At a time when companies are struggling to find and retain employees, manage recent declines in engagement and productivity, and focus on promoting well-being, formal recognition programs serve as a counterforce. Companies are looking for ways to strengthen culture among hybrid and remote workers. They are searching for ways to deliver an employee-first and humane experience in the new world of work. In such an environment, recognizing people strengthens connection, changes attitudes toward work and its meaning, and supports people’s desire to feel seen and appreciated.

In Gallup’s estimation, “to build the right workforce for the future and leverage its capabilities, leaders must take a human-centered approach to building their employee experience and employer brand,”  which starts by “demonstrating to employees they are valued by recognizing their contributions.”

READ: Employee recognition ideas to drive better goal alignment

Making recognition a part of modern performance management

Recognition is an essential element of modern performance management that helps keep employees aligned with their company’s strategic priorities and recognizes them as they work toward accomplishing the goals they’ve set. When designing a recognition program, HR can follow these five best practices to promote success.

1. Clear programs and outcomes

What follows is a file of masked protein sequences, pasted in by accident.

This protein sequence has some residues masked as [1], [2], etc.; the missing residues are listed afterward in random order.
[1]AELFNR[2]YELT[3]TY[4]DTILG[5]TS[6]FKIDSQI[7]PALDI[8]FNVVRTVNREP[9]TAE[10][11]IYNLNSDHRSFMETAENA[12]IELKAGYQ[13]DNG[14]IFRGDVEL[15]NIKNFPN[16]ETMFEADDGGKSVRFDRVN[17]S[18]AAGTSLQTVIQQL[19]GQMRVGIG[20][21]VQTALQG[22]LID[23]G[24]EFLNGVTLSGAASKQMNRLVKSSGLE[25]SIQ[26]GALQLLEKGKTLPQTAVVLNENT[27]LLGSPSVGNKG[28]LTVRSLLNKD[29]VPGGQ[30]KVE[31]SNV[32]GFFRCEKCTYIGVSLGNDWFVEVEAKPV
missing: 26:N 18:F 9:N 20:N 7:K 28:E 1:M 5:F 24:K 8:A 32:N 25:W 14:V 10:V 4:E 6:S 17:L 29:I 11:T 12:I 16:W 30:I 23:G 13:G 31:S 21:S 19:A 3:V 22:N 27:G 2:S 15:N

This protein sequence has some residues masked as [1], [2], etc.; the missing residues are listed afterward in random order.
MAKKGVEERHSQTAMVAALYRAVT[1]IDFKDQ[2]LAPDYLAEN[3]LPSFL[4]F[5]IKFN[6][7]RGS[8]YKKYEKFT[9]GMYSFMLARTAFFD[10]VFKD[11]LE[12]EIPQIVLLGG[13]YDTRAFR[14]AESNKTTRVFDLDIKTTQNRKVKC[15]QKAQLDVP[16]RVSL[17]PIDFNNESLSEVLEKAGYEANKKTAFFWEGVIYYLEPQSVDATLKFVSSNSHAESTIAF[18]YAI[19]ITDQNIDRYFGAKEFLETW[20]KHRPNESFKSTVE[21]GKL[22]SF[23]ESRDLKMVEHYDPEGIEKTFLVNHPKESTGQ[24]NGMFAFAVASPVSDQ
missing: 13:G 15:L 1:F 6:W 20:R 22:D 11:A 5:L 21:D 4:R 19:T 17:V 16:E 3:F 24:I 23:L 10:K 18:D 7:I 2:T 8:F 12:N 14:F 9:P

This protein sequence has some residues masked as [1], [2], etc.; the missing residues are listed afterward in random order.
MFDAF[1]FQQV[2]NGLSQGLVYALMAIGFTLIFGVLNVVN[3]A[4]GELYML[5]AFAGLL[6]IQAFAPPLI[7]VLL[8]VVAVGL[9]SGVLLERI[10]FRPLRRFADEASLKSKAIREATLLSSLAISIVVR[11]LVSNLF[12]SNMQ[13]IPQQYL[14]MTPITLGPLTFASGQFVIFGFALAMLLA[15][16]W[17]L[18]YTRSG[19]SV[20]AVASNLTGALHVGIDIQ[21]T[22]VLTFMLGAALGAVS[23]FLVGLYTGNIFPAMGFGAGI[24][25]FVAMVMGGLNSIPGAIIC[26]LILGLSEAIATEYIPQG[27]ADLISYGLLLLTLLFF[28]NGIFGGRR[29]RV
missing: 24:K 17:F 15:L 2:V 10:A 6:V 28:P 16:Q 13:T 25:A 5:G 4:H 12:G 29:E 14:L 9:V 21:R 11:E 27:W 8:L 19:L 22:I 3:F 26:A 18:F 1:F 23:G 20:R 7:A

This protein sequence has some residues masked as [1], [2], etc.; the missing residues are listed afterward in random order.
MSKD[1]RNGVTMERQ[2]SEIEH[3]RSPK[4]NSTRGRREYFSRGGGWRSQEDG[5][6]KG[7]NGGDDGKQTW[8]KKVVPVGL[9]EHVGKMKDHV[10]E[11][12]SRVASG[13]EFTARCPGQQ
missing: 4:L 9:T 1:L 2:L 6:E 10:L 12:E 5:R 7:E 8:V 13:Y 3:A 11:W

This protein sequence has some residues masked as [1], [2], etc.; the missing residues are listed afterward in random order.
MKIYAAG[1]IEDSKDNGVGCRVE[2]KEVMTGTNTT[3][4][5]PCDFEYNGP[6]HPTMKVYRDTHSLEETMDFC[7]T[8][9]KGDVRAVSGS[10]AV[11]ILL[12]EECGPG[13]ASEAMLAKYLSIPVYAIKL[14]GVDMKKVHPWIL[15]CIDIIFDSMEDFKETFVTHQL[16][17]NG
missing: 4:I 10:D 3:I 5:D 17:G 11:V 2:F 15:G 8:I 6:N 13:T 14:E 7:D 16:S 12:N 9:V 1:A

Having a clear policy in any program is the foremost responsibility. HR should have an understanding of their employees’ wants and decide how to streamline a new process in order to fulfill their requests. In doing so, HR must involve the employees’ feedback.

2. Designing the Rewards and Recognition Program

If possible, try to use both monetary and non-monetary based recognition. Make sure the non-monetary acknowledgment for peer-to-peer recognition is accessible by all employees.

3. Various Options of Rewards

In your recognition program, you should also have an array of rewards options. Employees often have different preferences for incentives. Therefore, multiple reward options are best.

4. Effective implementation

This is where your leadership team needs to step in. Leaders must have clear communication of the new program to facilitate proper coordination among the teams. The implementation must be properly aligned with the policy, understood by all employees, visible to the entire organization, and properly rolled-out.

5. Measure and follow up on changes

After the program has been rolled out, HR should measure the results and follow up on any necessary changes. Adjustments are normal in the first stage of implementation. Proper follow-up measures are essential for a better functioning system. 

Betterworks’ modern performance management solution incorporates recognition into manager and employee feedback tools to promote teamwork, collaboration, and cultural values with the goal of transforming performance and culture. To learn more, view or request a demo.